Probably the most famous photograph every taken by the Hubble Space Telescope is of the “Pillars of Creation”; a star forming region inside the Eagle Nebula (aka M16). Astronomers have wanted to know just how much star formation is actually going on inside the nebula.
One of Hubble’s co-Great Observatories, the Chandra X-Ray Observatory, has observed the region too, and is helping answer that question. The attached photograph is a composite between the original Hubble photograph overlaid with data from Chandra. The bright multicoloured spots in the photograph are sources of X-rays, such as stars.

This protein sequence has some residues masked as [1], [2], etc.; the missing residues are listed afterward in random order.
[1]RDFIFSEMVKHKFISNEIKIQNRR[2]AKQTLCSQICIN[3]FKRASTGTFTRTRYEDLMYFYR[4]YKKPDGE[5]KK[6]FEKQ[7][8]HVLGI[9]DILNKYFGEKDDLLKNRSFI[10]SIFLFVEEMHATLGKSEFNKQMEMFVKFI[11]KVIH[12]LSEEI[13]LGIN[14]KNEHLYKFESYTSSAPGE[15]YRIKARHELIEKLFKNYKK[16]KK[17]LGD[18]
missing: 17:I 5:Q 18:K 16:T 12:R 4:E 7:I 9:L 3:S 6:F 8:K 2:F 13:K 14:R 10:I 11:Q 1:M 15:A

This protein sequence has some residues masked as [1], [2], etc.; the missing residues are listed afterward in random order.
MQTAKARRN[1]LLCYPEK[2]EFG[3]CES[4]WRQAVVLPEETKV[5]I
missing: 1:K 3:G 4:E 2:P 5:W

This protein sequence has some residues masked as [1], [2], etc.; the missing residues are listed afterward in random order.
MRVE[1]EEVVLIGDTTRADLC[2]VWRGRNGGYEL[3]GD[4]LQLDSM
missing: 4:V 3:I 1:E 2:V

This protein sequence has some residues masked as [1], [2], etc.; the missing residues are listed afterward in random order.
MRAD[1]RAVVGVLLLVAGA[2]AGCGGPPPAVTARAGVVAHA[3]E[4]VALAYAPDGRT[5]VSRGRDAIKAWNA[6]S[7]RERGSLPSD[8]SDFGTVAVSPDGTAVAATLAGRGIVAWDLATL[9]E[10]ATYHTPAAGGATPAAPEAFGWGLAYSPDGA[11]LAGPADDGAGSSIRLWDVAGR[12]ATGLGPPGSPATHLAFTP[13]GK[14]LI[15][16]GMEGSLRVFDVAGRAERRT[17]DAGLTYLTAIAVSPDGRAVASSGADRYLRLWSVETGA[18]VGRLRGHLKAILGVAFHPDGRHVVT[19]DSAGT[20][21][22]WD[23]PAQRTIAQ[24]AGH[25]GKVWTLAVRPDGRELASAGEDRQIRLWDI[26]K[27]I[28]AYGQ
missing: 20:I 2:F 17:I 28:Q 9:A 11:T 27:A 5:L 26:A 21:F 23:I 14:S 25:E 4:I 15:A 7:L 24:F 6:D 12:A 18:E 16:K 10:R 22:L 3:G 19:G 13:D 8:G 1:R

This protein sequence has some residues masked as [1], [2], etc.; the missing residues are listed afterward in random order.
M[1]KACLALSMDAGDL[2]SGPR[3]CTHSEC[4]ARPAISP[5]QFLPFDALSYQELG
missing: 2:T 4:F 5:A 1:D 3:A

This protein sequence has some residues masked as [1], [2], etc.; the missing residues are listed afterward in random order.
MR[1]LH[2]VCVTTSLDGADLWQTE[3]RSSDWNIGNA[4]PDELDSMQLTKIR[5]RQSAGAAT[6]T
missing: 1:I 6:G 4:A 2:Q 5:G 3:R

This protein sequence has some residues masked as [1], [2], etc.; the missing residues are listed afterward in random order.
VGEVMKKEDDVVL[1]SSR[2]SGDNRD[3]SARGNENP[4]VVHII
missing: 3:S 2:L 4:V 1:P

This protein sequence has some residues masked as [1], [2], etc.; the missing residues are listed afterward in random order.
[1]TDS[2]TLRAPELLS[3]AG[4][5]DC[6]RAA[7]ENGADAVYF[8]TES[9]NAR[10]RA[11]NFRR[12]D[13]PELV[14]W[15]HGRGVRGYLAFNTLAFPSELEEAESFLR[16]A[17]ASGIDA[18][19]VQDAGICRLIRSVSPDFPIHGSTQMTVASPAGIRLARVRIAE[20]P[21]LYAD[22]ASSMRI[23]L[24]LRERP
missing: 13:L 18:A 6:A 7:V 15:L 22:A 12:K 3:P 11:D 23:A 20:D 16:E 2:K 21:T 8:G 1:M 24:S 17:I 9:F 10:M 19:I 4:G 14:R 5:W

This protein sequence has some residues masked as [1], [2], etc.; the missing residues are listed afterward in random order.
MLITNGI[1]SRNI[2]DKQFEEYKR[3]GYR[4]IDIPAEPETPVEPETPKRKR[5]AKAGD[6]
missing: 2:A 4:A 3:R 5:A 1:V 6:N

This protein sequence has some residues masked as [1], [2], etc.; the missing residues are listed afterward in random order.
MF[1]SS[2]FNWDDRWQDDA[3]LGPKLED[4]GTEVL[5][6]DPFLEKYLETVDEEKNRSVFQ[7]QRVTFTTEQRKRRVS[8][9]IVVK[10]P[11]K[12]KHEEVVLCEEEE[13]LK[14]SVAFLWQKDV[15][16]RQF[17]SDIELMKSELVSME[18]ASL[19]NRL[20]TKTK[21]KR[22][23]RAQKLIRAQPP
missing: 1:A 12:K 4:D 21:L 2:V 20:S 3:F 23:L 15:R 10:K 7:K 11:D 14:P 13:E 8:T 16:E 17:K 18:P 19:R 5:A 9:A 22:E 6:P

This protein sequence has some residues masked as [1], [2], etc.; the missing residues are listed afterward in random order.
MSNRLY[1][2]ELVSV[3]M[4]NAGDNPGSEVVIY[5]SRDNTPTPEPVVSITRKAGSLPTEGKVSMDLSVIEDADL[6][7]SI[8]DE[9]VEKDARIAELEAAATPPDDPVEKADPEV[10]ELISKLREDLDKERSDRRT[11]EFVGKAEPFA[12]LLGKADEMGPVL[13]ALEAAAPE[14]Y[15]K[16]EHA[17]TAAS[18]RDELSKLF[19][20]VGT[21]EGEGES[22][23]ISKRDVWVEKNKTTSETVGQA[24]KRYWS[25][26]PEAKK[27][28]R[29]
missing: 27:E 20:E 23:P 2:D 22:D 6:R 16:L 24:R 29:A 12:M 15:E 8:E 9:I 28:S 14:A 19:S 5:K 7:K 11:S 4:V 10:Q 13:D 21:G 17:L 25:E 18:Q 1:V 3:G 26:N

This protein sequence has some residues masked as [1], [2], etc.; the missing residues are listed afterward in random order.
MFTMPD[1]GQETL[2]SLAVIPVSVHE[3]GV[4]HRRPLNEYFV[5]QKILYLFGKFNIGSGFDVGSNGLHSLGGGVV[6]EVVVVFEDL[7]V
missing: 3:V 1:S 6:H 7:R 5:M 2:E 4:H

If you’ll notice, there are plenty of X-ray sources around the photograph, but almost none inside the pillars themselves. What’s going on? It’s possible that there aren’t any stars in there at all, but infrared observations have found infant stellar objects, including 4 large enough to form stars. Another possibility is that the stars inside the pillars are so young, they haven’t gotten to the point that they’re generating X-rays yet.
Original Source: Chandra News Release